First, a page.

Training resilient decision-making with a serious game: how effective is this resilience intervention?

  • Monique Chambon National Institute for Public Health and the Environment, Netherlands
  • Marre Lammers National Institute for Public Health and the Environment, Netherlands

Abstract

The Dutch National Institute for Public Health and the Environment (Dutch acronym: RIVM) developed an intervention to train resilient decision-making to improve occupational safety. It consists of a training using a serious game that aims to contribute to the management of uncertainty in unforeseen, hazardous work situations that are not covered by normal procedures. This training uses a decision dilemma under time pressure that needs to be solved during a role-playing game. The game consists of multiple elements, for example Storycards with a resilience vocabulary, a Storyboard and resilience safety quadrants. To evaluate the effectiveness of this safety intervention, a pilot study was undertaken in five Dutch organizations. Kirkpatrick’s theoretical framework, more specific the first two levels (reaction and leaning), was used to evaluate the training. Teams working within these organizations (in total 38 employees) participated by playing the serious game supervised by game trainers. The effectiveness measurement consisted of three parts: a questionnaire, a participant-generated word list and observations carried out by the researcher. The participants filled out the questionnaire both before and after the training. The questions covered a number of topics, for instance the participants’ general attitude towards serious games and learning effects they attribute to the resilience training. The participants were also asked to write down words they associate with safety in unexpected and unforeseen situations, both before and after the training. Based on the first measurable results of this effectiveness evaluation, it is concluded that the training with the resilience serious game was positively assessed by the participants and that it contributes to their understanding about resilience. The observations served as input to further develop the game (materials) and implement the training into Dutch organizations.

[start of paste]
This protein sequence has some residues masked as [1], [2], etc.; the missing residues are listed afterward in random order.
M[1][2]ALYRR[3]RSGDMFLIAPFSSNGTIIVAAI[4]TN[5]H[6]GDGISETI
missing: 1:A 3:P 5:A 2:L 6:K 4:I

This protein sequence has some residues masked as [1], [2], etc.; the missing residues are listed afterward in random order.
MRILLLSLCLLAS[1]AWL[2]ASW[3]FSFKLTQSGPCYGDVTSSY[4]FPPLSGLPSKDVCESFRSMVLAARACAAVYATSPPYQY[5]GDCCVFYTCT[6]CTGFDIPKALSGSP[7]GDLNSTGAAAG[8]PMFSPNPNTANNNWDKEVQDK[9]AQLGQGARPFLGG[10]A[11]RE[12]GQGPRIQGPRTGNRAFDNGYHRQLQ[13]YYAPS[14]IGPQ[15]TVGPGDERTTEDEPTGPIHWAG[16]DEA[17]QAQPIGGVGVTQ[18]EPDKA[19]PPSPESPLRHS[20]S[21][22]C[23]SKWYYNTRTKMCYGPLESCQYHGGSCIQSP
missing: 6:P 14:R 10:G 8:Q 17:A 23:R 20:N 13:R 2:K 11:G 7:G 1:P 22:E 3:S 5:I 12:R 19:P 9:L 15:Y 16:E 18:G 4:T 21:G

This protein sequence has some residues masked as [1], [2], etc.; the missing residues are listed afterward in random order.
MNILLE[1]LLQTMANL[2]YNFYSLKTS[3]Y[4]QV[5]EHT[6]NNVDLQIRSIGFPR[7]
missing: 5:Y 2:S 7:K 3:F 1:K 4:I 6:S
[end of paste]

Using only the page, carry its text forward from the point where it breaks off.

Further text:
Published
2019-05-22